Join Maser, Amundson & Boggio attorney Randy Boggio in his interview with lawyer Ed Olson of Disability Attorneys of Minnesota as they dive into the many different aspects of social security. Ed has over 30 years of legal experience, specializing in social security disability. Throughout the interview, Ed discusses social security disability law, particularly the benefits and who can receive them. To find out more on this topic and to ensure you don’t fall victim to the loopholes in the system, watch the video or read the transcription below.

Can a child, under the age of 18, receive Social Security benefits?

Randy: Hello, I am Randy Boggio, and I am a shareholder at Maser, Amundson & Boggio. I’ve been practicing for about 38 years, and my two main areas of practice are Elder Law and Special and Supplemental Needs Trusts. In those two areas, we come across questions on a daily basis regarding Social Security benefits. We are okay on the basics but when it gets too complicated, we call in our friend Ed Olsen to help out. Ed’s been a friendly colleague for a number of years. So, Ed, why don’t you tell us a little bit about yourself and practice.

Ed: Thank you Randy! My name is Ed Olson. I am with Disability Attorneys of Minnesota; I have been practicing for about 30 years now, concentrating in the area of Social Security disability. So, I represent people claiming Social Security disability benefits.

Randy: Good. And that’s really the focus of your practice, correct?

Ed: Correct.

Randy: Alright. Ed, what I’ve done is I’ve put together a few questions here, and the questions are really crafted with how our practices overlap — the kind of questions that we have for you and kind of questions that our clients have when dealing with the possibility of applying for or losing your Social Security benefits. So our first question is: “Is it possible for a child who is under the age of 18 to receive Social Security benefits? If so, what type of benefits is the child looking at and how do they qualify for those benefits?”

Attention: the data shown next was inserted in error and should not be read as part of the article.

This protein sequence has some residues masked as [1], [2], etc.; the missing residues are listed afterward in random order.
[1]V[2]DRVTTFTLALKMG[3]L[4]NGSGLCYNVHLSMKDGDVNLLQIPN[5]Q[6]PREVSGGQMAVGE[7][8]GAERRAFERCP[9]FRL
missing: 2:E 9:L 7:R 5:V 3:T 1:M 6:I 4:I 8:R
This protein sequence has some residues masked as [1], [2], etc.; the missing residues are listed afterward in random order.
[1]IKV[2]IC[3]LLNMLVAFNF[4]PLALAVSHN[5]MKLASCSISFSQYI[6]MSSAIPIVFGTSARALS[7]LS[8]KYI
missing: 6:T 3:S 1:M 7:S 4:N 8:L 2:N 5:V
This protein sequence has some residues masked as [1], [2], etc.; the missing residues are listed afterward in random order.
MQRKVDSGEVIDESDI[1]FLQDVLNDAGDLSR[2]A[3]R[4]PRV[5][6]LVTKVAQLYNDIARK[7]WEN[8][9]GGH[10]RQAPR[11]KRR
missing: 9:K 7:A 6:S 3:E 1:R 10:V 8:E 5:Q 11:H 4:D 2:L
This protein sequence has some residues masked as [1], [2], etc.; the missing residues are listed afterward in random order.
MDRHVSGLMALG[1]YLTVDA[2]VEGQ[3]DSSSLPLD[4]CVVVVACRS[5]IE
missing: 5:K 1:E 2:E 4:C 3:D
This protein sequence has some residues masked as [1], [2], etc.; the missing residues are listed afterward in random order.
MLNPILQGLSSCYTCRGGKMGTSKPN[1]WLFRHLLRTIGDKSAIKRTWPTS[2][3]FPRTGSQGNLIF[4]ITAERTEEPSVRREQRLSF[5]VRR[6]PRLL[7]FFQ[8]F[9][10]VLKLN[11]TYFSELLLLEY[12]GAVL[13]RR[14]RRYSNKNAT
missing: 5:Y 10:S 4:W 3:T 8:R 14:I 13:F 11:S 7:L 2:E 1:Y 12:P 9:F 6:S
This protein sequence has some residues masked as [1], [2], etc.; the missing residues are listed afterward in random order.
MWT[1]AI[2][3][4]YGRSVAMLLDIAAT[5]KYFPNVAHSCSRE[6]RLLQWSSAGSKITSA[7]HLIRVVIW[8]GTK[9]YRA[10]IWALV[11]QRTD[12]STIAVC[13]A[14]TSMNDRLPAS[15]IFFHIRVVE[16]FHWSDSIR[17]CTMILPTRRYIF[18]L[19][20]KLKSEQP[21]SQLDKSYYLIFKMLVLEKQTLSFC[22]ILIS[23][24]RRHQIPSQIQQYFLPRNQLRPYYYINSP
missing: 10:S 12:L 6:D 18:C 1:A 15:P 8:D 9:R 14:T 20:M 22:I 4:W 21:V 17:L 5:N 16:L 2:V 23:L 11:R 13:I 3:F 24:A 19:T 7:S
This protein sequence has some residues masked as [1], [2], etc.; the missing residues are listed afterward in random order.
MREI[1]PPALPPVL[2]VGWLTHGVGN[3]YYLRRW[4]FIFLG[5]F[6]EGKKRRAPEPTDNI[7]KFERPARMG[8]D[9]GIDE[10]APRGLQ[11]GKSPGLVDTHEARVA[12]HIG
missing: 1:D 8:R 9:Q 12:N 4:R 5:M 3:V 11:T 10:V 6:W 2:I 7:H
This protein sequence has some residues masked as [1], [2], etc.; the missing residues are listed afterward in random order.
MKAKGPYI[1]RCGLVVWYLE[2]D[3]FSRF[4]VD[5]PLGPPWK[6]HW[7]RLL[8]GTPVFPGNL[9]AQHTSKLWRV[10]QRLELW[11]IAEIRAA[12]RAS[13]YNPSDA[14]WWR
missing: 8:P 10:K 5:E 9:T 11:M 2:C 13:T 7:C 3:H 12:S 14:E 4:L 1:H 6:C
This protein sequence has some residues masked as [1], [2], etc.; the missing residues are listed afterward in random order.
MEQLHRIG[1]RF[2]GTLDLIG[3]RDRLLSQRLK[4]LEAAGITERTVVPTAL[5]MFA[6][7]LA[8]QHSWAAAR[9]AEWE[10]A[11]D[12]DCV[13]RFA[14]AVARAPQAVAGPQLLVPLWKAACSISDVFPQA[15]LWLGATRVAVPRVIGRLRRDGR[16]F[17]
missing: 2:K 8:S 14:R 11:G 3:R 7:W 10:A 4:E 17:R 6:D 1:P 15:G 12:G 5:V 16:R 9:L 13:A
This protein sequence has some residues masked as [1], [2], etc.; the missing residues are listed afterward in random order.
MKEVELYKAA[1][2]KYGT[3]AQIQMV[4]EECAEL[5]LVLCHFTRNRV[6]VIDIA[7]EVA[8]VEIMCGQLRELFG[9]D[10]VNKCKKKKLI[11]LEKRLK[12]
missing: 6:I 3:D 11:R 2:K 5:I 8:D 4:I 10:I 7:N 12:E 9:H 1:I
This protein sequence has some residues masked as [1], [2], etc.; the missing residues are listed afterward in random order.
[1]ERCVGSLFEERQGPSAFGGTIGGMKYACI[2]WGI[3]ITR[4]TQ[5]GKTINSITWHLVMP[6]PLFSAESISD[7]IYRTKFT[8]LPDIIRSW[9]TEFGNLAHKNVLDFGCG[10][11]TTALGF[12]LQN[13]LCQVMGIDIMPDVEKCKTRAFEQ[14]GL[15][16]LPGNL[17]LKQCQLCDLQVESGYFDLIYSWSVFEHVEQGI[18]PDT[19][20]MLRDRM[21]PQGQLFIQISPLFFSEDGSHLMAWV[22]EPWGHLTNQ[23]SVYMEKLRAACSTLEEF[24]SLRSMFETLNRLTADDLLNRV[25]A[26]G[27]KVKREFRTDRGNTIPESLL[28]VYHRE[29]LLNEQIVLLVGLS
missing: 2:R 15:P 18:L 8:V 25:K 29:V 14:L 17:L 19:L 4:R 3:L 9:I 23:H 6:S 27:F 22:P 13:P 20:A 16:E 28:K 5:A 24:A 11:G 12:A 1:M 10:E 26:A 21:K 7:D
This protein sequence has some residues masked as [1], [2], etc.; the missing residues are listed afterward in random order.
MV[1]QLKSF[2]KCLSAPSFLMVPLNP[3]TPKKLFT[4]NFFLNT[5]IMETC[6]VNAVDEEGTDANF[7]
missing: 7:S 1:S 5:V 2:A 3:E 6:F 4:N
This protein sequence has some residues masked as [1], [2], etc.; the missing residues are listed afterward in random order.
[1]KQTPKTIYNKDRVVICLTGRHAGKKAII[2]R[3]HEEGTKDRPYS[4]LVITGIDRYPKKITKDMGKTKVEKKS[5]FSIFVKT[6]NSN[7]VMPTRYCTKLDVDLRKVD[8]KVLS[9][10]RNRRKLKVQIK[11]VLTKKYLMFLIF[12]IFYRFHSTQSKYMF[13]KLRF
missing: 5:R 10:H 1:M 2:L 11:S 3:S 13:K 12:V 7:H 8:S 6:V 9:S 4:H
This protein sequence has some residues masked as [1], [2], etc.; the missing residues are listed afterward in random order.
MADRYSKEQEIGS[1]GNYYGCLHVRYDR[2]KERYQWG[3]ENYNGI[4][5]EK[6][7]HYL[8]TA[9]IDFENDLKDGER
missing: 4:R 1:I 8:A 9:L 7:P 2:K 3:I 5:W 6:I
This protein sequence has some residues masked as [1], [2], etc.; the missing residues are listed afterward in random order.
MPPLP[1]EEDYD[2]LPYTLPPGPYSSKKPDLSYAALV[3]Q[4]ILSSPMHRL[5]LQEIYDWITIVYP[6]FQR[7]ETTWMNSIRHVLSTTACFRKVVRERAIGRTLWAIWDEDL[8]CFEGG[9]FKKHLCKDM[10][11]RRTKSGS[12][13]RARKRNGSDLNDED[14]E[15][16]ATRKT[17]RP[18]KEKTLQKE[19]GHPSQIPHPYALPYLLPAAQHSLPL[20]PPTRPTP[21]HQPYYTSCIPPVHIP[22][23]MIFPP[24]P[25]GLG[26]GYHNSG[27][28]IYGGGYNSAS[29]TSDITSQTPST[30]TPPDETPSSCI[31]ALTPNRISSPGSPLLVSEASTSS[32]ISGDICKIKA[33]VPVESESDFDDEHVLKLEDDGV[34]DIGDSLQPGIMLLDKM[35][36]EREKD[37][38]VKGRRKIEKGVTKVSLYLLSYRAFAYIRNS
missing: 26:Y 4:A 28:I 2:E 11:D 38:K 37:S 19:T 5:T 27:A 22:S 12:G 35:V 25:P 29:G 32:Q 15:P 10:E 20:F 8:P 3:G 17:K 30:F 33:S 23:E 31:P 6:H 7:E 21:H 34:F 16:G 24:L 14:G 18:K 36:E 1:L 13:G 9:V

Ed: Okay, so, Randy, let me start at the very beginning. Social Security administers two different types of disability  benefit programs: The Supplemental Security Income program and the Disability Insurance Benefit  program. Both of these programs have the same basic medical requirements: an individual has to have a medical impairment that causes more than a minimal effect on their ability to engage in work activity, and it’s lasted for at least 12 months. But the programs have significantly different non-medical requirements, and I’m going to start with Supplemental Security income because that one is a little easier to explain.

Supplemental Security income is a need-based  benefit; it is means tested. So, if an individual has assets or income, they can be disqualified from Supplemental security income — regardless of their medical condition. Now, a child or an adult can be eligible for Supplemental Security income. I’ll tell you what the interesting thing about this is that the standard for children to meet for SSI is actually a little more difficult than the standard for an adult, okay? Childhood SSI cases are difficult to prove.

Now, the other benefit is disability insurance benefits, and the most important non-medical requirement for disability insurance benefits is the individual that is applying has to have worked enough to pay into the system to be covered. As the name implies, it is like an insurance program. That FICA tax you see coming out of your paycheck every two weeks is, in effect, paying the premium on a long-term disability policy.

Now, generally, children under the age of 18 haven’t worked enough to be insured for the disability insurance benefit program. But if they have a parent who is disabled or deceased, they —  a child under the age of 18 — may be eligible for benefits based on that parent’s earnings record. Children under the age of 18 can qualify for Supplemental Security income based on their own medical problems.

Will my income affect SSI, or Supplemental Security Income, for my child?

Randy: If we are looking at qualifying a child for assets SSI, Supplemental Security Income, and they meet the definition of a disabled individual, do we also have to look at what the parents’ income is in order to determine if they qualify?

Ed: Yes, that is the non-medical requirement. The parents’ assets are examined to see if they have too much, and if they do, then the child will be disqualified from supplemental security income based on the parents income or assets. That’s what social security calls deeming. They deem the assets of the parents to the child. Now, should that situation occur, that’s where somebody like Randy comes in to help those parents structure their assets so that the child might qualify for SSI. 

Randy: So really for SSI, no matter how extreme the disability is for the child, if their parents are making a certain amount of income or have a certain amount of assets, that child is not going to qualify for SSI?

Ed: Correct, they will be disqualified based on the non-medical requirements.